The Triple Bridge is a welded steel truss design where three trains run directly onto the superstructure. The steel rods upon which the trains roll are welded in a curved pattern that places the trains closer together in the center of the span, which creates additional clearance for a premier viewing position between the bridge and the window. From this vantage point, the full length of the canyon and the entire layout is visible with the trains on/in the Surprise Truss Bridge running directly overhead and the trains on the other 6 bridges in the immediate foreground.
The open architecture of the bridges provides unique and stunning perspectives when viewed from below.

Riverside Route

The Riverside Route, which runs on the north edge of the river at the bottom of the canyon, is the only independent route that is not connected to the rest of the layout. It has a unique operational feature. Behind the scenery this route splits into three passing sidings. Two of these sidings are wired together with a complex circuit of sensors and relays that supports an automatic bidirectional scenario. After an eastbound train disappears into the far tunnel, a totally different westbound train emerges moments later. This east-west sequence can continue indefinitely, with the delay between trains adjustable from five seconds to 10 minutes in one-second increments. In one scenario, the westbound train is a Shay pulling several cars loaded with logs, while the eastbound is an identical train, but with empty log cars, giving the impression that somewhere out of view is a busy logging operation. This east-west scenario can also be temporarily interrupted and a third totally different train can be made to emerge from the tunnel to ride along the river.

The West Horseshoe Curve

The two mainline tracks become parallel as they work their way toward the entrance of the room on top of the south canyon rim. At the entrance to the canyon, the two mainlines negotiate an 8 foot wide “horseshoe curve” as they begin the long 2% climb to the upper levels. After passing through a short tunnel, they can be seen here emerging briefly mid curve before disappearing again. They do not reappear until heading east on the far side of the layout.

The Northwest Yards

The upper level of this yard has 1 through track, 1 passing siding, and 4 terminal sidings. The lower level has 1 through track and 2 passing sidings in view. There are 5 more 22-foot long sidings hidden under the upper level yard of which one is a passing siding.
In the background of this photo, it appears that 4 of the upper level sidings continue through a large tunnel in the distance. This is an illusion, as the tracks terminate shortly after entering this tunnel.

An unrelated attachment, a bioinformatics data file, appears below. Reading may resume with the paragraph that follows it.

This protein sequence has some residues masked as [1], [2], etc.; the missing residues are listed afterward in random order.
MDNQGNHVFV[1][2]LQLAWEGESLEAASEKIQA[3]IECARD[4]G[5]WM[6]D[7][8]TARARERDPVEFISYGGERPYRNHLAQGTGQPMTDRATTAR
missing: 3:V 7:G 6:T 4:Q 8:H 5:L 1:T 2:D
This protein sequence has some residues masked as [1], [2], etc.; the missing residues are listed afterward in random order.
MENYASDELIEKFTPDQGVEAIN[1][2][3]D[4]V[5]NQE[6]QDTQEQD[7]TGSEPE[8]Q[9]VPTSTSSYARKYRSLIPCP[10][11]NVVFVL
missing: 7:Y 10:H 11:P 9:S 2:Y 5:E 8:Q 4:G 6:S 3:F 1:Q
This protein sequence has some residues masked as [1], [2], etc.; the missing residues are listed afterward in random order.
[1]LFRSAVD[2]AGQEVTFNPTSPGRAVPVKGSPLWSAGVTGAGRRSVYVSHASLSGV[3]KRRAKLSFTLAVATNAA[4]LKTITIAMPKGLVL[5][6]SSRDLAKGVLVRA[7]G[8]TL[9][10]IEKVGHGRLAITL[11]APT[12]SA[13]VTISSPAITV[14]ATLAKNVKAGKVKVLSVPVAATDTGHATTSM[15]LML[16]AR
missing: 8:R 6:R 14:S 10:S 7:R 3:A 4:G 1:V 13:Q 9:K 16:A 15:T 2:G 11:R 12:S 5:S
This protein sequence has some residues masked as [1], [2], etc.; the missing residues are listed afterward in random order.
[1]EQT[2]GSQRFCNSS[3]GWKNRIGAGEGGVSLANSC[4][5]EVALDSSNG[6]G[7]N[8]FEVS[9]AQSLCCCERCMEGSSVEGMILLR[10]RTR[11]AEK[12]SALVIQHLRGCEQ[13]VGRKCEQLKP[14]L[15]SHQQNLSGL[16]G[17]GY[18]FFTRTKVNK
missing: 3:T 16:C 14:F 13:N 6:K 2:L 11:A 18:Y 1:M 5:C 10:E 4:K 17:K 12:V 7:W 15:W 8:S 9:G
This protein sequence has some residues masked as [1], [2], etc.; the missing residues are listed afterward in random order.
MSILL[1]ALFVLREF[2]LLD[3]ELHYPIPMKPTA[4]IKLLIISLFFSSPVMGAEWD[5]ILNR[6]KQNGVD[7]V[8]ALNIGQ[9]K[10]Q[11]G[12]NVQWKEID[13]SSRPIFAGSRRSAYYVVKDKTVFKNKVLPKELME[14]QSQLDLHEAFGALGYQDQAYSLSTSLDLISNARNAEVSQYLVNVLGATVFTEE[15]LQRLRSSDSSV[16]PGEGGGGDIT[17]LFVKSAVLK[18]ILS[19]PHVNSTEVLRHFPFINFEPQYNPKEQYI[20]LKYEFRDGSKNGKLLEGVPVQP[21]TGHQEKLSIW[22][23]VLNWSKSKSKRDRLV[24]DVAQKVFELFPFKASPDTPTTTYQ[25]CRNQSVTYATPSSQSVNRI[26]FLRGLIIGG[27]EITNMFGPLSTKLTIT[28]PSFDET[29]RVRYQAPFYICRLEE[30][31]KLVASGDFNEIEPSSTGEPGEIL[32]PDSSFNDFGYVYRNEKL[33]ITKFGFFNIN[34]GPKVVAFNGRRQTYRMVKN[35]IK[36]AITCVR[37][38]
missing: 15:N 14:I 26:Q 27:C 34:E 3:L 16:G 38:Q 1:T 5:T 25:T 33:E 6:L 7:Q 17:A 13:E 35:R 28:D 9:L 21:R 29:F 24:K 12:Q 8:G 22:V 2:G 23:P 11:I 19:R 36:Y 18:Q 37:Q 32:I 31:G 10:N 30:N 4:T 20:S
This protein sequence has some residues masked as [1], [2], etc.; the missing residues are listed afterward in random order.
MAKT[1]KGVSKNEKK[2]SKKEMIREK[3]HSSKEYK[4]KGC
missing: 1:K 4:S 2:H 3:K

The Swamp

This is one of Mike Prelee’s fabulous scenes that is removable for access. The detail is exquisite with a proliferation of flora and fauna.

The Waterfall and Lake

Another phenomenal Mike Prelee creation.
Much of the structural renovation of the room was superbly executed by Anton’s favorite contractor and friend, Chong, who presented him with some beautiful miniature figures from China. This serene spot seems to have been made for this old Chinese fisherman.

The Red Rocks

While traveling out west in Sedona, Mike Prelee fell in love with the beautiful red rock landscape, which he has marvelously recreated here.
The red rock landscape has become one of Mike Prelee’s signature creations, which he has also used to wonderful effect on his own model railroad in New Jersey, the Red Rock and Roll Railroad.

Look Closely

A wide variety of wildlife inhabits the forests, but you have to look closely.

Behind the Scenes

The river appears to flow into an underground cave below the Northwest Yards. A closer look reveals that this is the secret entrance to the underworld. A push of a button on the Legacy controller initiates the inner cave wall’s movement to one side revealing the maintenance access to the north side of the layout. There are 3 additional concealed floor-level ports to access the areas below and behind the mountains.
There are 4 removable scenic inserts. Here is Anton in the Red Rocks access area. The Swamp and the Lake on this side of the canyon are also removable. The Adirondack Pine Forrest is the only removable access on the north side of the canyon.
Here is Anton with Mike Prelee who is well known as Mr. Mountain in the model railroad community. Mike is the wizard responsible for all the scenic wonders of the Croton Canyon Railroad. Mike and Anton have enjoyed a wonderful synergy and a shared vision since their first meeting. Over a span of 8 years, Mike crafted and installed over 3,000 individually cast and hand painted rock cuts to create the incredible landscapes seen in these photos.